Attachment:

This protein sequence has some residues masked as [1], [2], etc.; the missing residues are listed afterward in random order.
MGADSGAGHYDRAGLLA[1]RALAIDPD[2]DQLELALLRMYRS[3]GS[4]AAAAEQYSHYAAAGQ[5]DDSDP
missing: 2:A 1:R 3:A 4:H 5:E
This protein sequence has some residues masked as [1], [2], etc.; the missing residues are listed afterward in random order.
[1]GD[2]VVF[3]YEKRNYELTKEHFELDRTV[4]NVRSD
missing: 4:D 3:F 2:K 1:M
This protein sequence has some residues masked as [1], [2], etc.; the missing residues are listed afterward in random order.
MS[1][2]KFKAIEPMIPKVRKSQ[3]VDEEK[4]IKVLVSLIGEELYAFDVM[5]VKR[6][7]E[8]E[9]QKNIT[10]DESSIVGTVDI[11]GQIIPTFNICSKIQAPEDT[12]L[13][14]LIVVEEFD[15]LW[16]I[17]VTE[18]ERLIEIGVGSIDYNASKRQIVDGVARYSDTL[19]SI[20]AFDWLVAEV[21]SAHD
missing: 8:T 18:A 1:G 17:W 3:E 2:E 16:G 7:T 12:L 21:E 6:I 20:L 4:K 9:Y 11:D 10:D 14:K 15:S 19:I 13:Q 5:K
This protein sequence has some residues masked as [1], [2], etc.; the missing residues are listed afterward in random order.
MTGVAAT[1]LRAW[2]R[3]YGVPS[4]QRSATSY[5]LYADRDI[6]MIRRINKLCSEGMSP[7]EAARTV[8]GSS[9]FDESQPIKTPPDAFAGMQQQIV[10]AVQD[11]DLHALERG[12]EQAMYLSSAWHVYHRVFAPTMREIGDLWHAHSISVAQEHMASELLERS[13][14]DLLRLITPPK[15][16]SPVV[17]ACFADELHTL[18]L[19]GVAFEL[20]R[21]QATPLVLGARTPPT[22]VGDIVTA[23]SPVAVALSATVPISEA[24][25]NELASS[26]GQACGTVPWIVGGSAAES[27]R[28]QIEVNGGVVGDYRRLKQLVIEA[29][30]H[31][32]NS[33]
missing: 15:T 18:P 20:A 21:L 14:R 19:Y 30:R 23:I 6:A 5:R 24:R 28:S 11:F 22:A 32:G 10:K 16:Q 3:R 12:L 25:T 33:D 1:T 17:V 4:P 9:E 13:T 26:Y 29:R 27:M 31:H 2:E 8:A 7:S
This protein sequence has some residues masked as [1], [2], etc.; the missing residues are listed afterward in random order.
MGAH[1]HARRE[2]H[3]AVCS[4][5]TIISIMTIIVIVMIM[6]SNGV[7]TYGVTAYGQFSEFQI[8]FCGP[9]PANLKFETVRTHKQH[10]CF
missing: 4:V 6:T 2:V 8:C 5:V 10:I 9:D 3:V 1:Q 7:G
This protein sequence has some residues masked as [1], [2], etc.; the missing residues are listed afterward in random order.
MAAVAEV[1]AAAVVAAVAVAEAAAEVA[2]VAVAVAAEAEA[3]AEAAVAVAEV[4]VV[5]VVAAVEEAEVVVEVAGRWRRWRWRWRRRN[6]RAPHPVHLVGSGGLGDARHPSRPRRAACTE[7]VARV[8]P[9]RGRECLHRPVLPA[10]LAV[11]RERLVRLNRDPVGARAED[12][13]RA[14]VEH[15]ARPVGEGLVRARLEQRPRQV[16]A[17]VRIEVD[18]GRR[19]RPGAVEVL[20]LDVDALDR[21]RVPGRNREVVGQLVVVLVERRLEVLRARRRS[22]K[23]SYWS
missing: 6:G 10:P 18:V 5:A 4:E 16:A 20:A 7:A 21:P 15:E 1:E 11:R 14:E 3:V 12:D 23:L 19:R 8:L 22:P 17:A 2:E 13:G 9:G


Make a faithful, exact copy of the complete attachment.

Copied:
This protein sequence has some residues masked as [1], [2], etc.; the missing residues are listed afterward in random order.
MGADSGAGHYDRAGLLA[1]RALAIDPD[2]DQLELALLRMYRS[3]GS[4]AAAAEQYSHYAAAGQ[5]DDSDP
missing: 2:A 1:R 3:A 4:H 5:E
This protein sequence has some residues masked as [1], [2], etc.; the missing residues are listed afterward in random order.
[1]GD[2]VVF[3]YEKRNYELTKEHFELDRTV[4]NVRSD
missing: 4:D 3:F 2:K 1:M
This protein sequence has some residues masked as [1], [2], etc.; the missing residues are listed afterward in random order.
MS[1][2]KFKAIEPMIPKVRKSQ[3]VDEEK[4]IKVLVSLIGEELYAFDVM[5]VKR[6][7]E[8]E[9]QKNIT[10]DESSIVGTVDI[11]GQIIPTFNICSKIQAPEDT[12]L[13][14]LIVVEEFD[15]LW[16]I[17]VTE[18]ERLIEIGVGSIDYNASKRQIVDGVARYSDTL[19]SI[20]AFDWLVAEV[21]SAHD
missing: 8:T 18:A 1:G 17:W 3:E 2:E 16:G 7:T 12:L 21:E 6:I 20:L 4:K 9:Y 11:D 10:D 14:K 15:S 19:I 13:Q 5:K
This protein sequence has some residues masked as [1], [2], etc.; the missing residues are listed afterward in random order.
MTGVAAT[1]LRAW[2]R[3]YGVPS[4]QRSATSY[5]LYADRDI[6]MIRRINKLCSEGMSP[7]EAARTV[8]GSS[9]FDESQPIKTPPDAFAGMQQQIV[10]AVQD[11]DLHALERG[12]EQAMYLSSAWHVYHRVFAPTMREIGDLWHAHSISVAQEHMASELLERS[13][14]DLLRLITPPK[15][16]SPVV[17]ACFADELHTL[18]L[19]GVAFEL[20]R[21]QATPLVLGARTPPT[22]VGDIVTA[23]SPVAVALSATVPISEA[24][25]NELASS[26]GQACGTVPWIVGGSAAES[27]R[28]QIEVNGGVVGDYRRLKQLVIEA[29][30]H[31][32]NS[33]
missing: 15:T 18:P 20:A 21:L 14:R 19:Y 30:R 23:I 6:A 5:R 24:R 28:S 11:F 22:A 32:G 10:K 16:Q 3:R 12:L 25:T 33:D 1:T 17:V 4:P 9:E 13:T 26:Y 29:R 27:M 31:H 2:E 8:A 7:S
This protein sequence has some residues masked as [1], [2], etc.; the missing residues are listed afterward in random order.
MGAH[1]HARRE[2]H[3]AVCS[4][5]TIISIMTIIVIVMIM[6]SNGV[7]TYGVTAYGQFSEFQI[8]FCGP[9]PANLKFETVRTHKQH[10]CF
missing: 4:V 6:T 2:V 8:C 5:V 10:I 9:D 3:V 1:Q 7:G
This protein sequence has some residues masked as [1], [2], etc.; the missing residues are listed afterward in random order.
MAAVAEV[1]AAAVVAAVAVAEAAAEVA[2]VAVAVAAEAEA[3]AEAAVAVAEV[4]VV[5]VVAAVEEAEVVVEVAGRWRRWRWRWRRRN[6]RAPHPVHLVGSGGLGDARHPSRPRRAACTE[7]VARV[8]P[9]RGRECLHRPVLPA[10]LAV[11]RERLVRLNRDPVGARAED[12][13]RA[14]VEH[15]ARPVGEGLVRARLEQRPRQV[16]A[17]VRIEVD[18]GRR[19]RPGAVEVL[20]LDVDALDR[21]RVPGRNREVVGQLVVVLVERRLEVLRARRRS[22]K[23]SYWS
missing: 6:G 10:P 18:V 5:A 4:E 16:A 20:A 7:A 21:P 15:E 1:E 11:R 14:E 3:V 12:D 23:L 19:R 8:L 22:P 17:A 2:E 13:G 9:G